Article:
The Critique of Marxism and the Criticism of Religion

With the fall of the Berlin Wall, like Zarathustra’s proclamation of “the death of God,” the Western news media announced “the death of communism.” While ossified empires and economic systems collapse, ideas do not die so quickly. Attempts to kill ideas by persecuting their followers have historically only lead to greater zealotry. The more clever strategy has been to make it “unfashionable.”

Marxism and Communism have done better as social movements than as parties in power. As movements, they have been able to excite and galvanize the opposition. As parties in power, they have resorted to terror and dictatorship to stay in power. When they have been democratic, they have been overthrown by the capitalist powers. The only communist regimes, which have successfully survived, are those, which have become capitalist. Since the collapse of communism in the East, the left in the West has also died along with it. Those who have chosen social democracy and reformism have increasingly become institutionalized and centrist so much that they are indistinguishable from the powers that be.

Marxism has served as a kind of “alter ego” of modern capitalism. As long as capitalism has continued to grow and evolve, Marxism has been there to provide a critique of it. In order for capitalism to wipe out Marxism, it would first have to destroy itself. Then Marxists would have nothing about which to write. Or would they? Despite its vicissitudes, capitalism does not seem to be going away anytime soon. Its socially and environmentally destructive tendencies are only outmatched by its adaptability and tremendously productive capacities. The belief that civilization is on the verge of collapse (á la Žižek) echoes of hopes in the eschatological end of times. Neither the Messiah nor the Revolution has come. Belief in the apocalypse is based on a combination of anxiety and wishful thinking. More likely is that “the crisis of crisis management” will be managed. As much profit can be made out of helping the environment as in destroying it. Or, first we make money by destroying the environment so we can then make money by saving it.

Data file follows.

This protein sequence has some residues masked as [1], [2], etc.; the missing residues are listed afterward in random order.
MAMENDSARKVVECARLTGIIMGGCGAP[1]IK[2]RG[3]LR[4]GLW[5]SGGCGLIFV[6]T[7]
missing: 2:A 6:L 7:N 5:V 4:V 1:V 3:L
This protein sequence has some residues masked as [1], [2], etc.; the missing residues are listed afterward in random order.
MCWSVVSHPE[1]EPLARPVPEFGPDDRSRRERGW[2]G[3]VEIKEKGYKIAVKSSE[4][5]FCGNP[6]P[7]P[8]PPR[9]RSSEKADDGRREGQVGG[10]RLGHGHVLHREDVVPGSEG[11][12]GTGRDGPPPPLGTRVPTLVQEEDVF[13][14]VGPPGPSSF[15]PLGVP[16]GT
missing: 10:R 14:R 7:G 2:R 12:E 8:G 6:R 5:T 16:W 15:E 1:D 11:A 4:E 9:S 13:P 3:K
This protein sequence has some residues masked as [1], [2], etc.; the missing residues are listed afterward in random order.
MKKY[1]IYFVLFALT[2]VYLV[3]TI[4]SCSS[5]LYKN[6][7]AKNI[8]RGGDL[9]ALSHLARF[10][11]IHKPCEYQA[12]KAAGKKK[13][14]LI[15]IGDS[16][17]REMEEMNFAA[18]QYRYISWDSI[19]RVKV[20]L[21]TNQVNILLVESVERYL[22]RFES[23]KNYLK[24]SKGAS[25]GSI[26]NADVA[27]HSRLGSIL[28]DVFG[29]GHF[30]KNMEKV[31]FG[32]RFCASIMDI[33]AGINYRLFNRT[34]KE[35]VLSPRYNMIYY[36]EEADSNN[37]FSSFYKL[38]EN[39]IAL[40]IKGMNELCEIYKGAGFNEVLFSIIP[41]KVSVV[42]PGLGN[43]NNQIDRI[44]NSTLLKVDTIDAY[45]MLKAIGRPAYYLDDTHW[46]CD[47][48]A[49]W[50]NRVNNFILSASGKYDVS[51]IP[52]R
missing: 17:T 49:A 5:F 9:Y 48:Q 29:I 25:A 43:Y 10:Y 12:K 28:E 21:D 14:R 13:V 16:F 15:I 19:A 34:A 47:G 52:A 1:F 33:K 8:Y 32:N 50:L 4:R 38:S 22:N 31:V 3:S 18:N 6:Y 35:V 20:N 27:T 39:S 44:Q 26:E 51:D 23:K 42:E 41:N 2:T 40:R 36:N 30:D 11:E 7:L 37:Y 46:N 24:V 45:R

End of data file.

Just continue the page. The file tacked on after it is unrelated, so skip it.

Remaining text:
In an Orwellian logic, if we do not have an enemy we would have to create one. With the collapse of the Soviet Union, neo-conservative Samuel Huntington was all too eager but to point the way. For the right wing in the Judeo-Christian West, the new enemy is Islam. Arms contractors, oil companies, (along with Halliburton, Bechtel and Blackwater) have been all too eager but to get it on what has mounted to a low grade endless wars- wars that cannot be won and which we do not want to win- on fear that we will lose our contracts. War is more profitable than peace. The underlying logic of the Obama administration is that the way to keep the military-industrial complex quiet (that is for the Democrats to have their support) is to keep them busy. If there is a desire to end a war due to its political and financial costs, it is only to free up resources for the next one.

The Socialist, Communist, and Anarchist movements in the 19th and 20th century have not simply waned because of the collapse of the Soviet system; they have declined due to their own orthodoxy. Historical materialism and critical theory should be a living breathing framework, which constantly has to renew and modify itself to address changing conditions on the ground. In order for it to do so, it must engage in self-critique. Marx, wrote that “the premise of all criticism is the criticism of religion.” Conservative critics have accused Marxism of being a secular religion- a secularization of Judeo-Christian Messianism. This poses a paradox. On the one hand, it has provided hope in something better. On the other hand, it has been delusional. Rather than denying this, historical materialism must critique the theological residues within it so that it can once more become a vibrant social science. Only when this occurs, can it provide a truly critical understanding of existing social conditions and thereby provide any chance on making them better.